Mojo magazine, UK, issue December 1996.

"Hope You Like Our New Direction..." Easy listening Deep Purple? Sylvie Simmons discovers a new facet of the band revealed in the Fireball outtakes, and quizzes Roger Glover on the new look Purple.

The middle of the sandwich of three albums in three years that made Deep Purple's reputation, Fireball followed 1970's big hit In Rock (released in full 25th Anniversary regalia last year). With Black Night topping the singles charts, band, wives, animals and roadies piled into an old farmhouse in middle-of-nowhere Devon, drank a lot, held seances, tried not to kill each other, and emerged with a varying collection of progressive metal and a semi-psychedelic single, Strange Kind Of Woman, before taking off to tour the States with The Faces (Jon Lord was once in a band with Ron Wood's brother). The album made Number 1, and the Mark II line-up went on to make one more (Machine Head) before dispersing with the usual acrimony. Though not as consistent as In Rock-Anyone's Daughter is positively weird, like Laughing Gnome-era Bowie doing Dylan-tracks like Fools and Demon's Eye still get the blood stirring. Best of the bonuses : the mad easy-listening warm-up medley.

How does the album hold up 25 years on?
Roger Glover: I can't help thinking it's pretty good.
What, if anything, would you change about the album if you were making it today?
RG : That's a glorious What if. It's the best we could have done at the time. I learned a good lesson from Jon Lord. I'm one of these people who's dissatisfied with what he does-I always want to remix every album I've made. When In Rock came out and we were on a train to a gig I went, It could have been better. Jon turned on me and said, "If it could have been better, it would have been better". Because In Rock had been such a huge hit, Fireball was the first time in my life that I was having to take part in an album that I knew people were going to listen to. So it was much more considered, as opposed to the wild rock fling. There was a communal sense of, We've made our mark, now let's go for something really different. And I think that was really the last fully creative period of the band.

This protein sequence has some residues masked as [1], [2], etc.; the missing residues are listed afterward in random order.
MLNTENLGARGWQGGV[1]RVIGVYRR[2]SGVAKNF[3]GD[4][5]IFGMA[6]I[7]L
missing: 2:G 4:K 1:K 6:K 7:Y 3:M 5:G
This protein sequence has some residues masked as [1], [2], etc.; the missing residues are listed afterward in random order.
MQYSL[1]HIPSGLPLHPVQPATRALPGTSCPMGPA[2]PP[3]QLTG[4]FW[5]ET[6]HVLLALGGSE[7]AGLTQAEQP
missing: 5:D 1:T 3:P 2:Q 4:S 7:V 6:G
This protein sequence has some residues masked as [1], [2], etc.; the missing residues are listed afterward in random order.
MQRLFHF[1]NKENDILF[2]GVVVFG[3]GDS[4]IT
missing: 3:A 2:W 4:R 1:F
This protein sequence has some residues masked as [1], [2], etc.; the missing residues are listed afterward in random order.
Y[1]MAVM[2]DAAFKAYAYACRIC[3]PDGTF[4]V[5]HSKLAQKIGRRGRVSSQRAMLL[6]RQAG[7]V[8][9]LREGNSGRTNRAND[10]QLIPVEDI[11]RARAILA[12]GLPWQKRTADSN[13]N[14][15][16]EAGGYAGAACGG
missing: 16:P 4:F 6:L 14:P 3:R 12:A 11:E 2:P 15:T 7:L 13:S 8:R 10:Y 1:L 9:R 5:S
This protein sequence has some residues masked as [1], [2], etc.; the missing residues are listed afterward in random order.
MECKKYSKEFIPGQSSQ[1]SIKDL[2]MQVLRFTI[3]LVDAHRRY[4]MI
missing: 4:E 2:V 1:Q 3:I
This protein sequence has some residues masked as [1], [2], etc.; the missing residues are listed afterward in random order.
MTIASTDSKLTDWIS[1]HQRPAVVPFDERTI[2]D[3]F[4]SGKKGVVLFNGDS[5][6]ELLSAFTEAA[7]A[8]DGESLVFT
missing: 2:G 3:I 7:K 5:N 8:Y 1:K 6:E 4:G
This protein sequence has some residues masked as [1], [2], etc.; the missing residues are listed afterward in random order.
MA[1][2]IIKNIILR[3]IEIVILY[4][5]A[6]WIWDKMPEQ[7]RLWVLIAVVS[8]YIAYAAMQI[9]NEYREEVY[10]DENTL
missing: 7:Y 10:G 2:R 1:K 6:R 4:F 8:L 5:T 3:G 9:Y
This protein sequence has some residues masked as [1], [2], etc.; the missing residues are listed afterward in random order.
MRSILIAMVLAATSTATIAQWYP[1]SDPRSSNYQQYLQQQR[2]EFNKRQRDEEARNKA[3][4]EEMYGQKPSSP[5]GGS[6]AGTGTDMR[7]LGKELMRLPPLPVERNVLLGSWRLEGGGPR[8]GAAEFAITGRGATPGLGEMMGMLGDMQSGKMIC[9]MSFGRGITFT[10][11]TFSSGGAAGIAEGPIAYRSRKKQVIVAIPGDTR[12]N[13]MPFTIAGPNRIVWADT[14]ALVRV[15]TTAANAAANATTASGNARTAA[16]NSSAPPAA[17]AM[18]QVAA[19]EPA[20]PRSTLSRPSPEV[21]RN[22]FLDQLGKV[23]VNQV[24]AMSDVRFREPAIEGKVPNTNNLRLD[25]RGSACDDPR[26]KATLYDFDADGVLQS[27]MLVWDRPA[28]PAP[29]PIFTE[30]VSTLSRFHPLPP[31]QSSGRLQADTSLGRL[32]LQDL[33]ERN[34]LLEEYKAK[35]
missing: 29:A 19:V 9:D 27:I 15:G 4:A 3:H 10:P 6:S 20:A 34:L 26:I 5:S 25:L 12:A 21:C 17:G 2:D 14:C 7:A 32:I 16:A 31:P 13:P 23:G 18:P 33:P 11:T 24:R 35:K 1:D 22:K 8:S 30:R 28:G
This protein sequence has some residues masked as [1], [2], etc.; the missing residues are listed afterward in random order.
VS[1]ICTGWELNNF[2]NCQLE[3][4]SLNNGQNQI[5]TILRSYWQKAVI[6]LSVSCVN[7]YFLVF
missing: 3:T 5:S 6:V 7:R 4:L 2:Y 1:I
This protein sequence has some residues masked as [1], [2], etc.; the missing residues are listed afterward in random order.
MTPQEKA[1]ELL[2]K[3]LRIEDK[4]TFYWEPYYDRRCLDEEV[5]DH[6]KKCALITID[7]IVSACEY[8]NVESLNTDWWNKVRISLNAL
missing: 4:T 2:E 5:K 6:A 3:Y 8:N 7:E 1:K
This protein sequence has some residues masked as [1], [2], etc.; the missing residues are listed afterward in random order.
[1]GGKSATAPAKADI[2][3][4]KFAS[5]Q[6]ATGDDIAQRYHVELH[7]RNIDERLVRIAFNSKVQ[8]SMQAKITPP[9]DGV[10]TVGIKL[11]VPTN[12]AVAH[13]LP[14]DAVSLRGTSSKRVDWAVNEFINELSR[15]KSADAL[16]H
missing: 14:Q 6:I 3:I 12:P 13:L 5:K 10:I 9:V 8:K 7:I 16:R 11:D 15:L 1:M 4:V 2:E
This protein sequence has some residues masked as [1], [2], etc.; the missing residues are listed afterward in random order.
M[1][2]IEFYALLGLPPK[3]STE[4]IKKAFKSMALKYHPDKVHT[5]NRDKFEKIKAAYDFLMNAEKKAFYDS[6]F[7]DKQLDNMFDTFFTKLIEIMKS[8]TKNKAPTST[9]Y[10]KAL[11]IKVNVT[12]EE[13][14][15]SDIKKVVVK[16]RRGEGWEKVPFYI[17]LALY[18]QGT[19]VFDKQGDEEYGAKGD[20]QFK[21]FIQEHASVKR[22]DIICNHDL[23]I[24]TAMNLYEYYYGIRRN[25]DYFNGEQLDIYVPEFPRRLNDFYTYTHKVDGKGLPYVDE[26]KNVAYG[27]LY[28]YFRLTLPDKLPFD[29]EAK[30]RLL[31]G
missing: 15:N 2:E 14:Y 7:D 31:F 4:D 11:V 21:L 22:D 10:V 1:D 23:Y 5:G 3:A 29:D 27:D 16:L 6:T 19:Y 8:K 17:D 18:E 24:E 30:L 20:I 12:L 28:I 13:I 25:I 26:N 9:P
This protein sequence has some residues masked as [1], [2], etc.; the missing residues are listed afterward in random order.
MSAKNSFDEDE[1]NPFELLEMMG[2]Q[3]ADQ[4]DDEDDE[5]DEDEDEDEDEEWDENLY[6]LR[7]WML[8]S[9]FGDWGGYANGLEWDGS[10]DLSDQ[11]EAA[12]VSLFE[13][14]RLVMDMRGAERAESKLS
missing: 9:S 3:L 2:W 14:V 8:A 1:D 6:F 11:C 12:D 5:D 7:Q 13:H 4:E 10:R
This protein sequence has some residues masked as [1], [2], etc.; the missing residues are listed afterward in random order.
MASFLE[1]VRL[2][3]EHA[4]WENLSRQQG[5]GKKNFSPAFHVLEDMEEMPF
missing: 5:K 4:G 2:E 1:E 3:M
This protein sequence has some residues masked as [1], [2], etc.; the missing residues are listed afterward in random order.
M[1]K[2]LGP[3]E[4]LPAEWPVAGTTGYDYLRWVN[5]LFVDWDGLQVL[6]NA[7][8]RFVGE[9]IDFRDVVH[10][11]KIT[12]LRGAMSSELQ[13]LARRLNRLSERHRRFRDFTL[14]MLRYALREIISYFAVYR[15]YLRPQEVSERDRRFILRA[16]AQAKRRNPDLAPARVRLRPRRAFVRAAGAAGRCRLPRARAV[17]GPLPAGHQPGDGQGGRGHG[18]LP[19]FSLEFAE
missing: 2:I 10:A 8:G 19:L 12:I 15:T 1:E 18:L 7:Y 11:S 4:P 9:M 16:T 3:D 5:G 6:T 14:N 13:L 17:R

Will there be an anniversary edition of Machine Head next year?
RG : Certainly I have an interest in preserving my part of the band in the best form possible. Over the years-since I was and am a producer-I've been concerned about the quality of the back catalogue. I think all the albums will be reissued won't be a boxed set, so it will be a two-by-three-foot crate.
If, as everyone agrees, Mark II is the classic line-up, why continue in a different and therefore inferior line-up?
RG: It's certainly true to say the most famous line-up is Mark II, but every line-up has something to offer. In the last two years since Ritchie left and we got a permanent replacement, Steve Morse, the band has rediscovered what it had at the beginning.